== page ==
By Kate Oczypok - 06/11/08 05:24 PM EDT
One of the oldest botanical gardens in the U.S., the United States Botanic Garden has been open to the public since 1850.
According to the visitors guide, during the late 18th century George Washington, Thomas Jefferson and James Madison all wanted a national botanic garden and all had a part in establishing one on the Mall.
In 1928, the gardens received enough support to be moved across Maryland Avenue to their present location between 1st and 3rd streets SW, adjacent to the Capitol. According to Christine Flanagan, public programs manager, the gardens were closed for renovations in 1997 and reopened four years later on Nov. 23, 2001. The gardens have been administered through the Office of the Architect of the Capitol since 1934.
The gardens were formally placed under the jurisdiction of the Joint Committee on the Library of Congress in 1856, according to Flanagan.
Flanagan first became interested in gardening at age 6, when she used her allowance to buy petunia seeds. She developed this interest while studying marine biology in school.
Some of the first plants in the gardens were from a U.S. expedition led by Lt. Charles Wilkes, a member of the Navy and author of the book Sea of Glory, according to Flanagan.
“Wilkes led explorers around the world in six ships for 89,000 miles and returned with some of the first plants in our conservatory,” she said.
Flanagan said that at the conservatory door, garden staff counts how many enter the building. “Usually we say about 650,000 people enter the gardens every year, but of course we can’t count those who visit our outdoor gardens, so I think the best number to estimate would be 850,000 to 1 million people annually,” she said.
Flanagan said that the gardens have a fairly modest staff of 66 plant experts and employees.
D.C.’s gardening scene is larger than most people think, according to Flanagan. “People are really making the most of their Capitol Hill postage-stamp yards.”
A lot of the USBG’s visitors are from D.C., but many are from suburban areas.
“Many of our visitors either come in and say they have a green thumb or they kill everything in their paths,” Flanagan said. “Many people see plants as this alien life form and not like animals — do plants sleep? Some are dormant, yes.”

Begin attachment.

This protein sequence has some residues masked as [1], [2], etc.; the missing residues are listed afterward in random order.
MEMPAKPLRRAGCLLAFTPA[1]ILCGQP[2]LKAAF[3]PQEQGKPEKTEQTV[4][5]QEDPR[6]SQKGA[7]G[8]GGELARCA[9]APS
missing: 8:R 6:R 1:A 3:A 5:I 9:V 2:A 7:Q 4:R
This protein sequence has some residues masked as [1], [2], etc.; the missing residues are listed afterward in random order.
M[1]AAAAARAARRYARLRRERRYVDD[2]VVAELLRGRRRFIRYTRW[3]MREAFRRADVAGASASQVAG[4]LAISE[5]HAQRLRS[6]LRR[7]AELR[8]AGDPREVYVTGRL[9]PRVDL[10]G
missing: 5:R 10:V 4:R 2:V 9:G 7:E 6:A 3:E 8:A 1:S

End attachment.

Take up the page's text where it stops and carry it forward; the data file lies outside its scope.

There is a very interesting physiology relating to plants, she added.
“The best advice I would give to those who are interested in gardening, or would like to get more involved would be to grow herbs and tomatoes if you are more into food and eating; or if you’re more into the aesthetic part, orchids and pines are very easy,” Flanagan said.
Flanagan recommends not just picking up a foliage plant, but getting something that changes. “African violets are fairly easy and won’t outgrow your space,” she said.
Flanagan also touched on biophilia, the theory made popular by Edward Wilson’s book Biophilia. It is the theory that there is something in our genes and our psyche that makes us have a need to be nurtured. “It’s a subconscious, subliminal thing,” Flanagan said. “It’s not purely aesthetic, and having plants around us makes us feel that we are in an environment that can support life.”
The USBG offers many classes given by experts who work at the gardens and others who come in to teach. A class on keeping and maintaining a butterfly garden will be given this Saturday from 1 to 2:30 p.m. by Jim Gallion from the National Wildlife Federation. Pre-registration is required.
The gardens also offer a lot of classes in horticulture therapy, or using gardening and plants as therapy to improve well-being.
For more information on the United States Botanic Garden, visit its website at www.usbg.gov.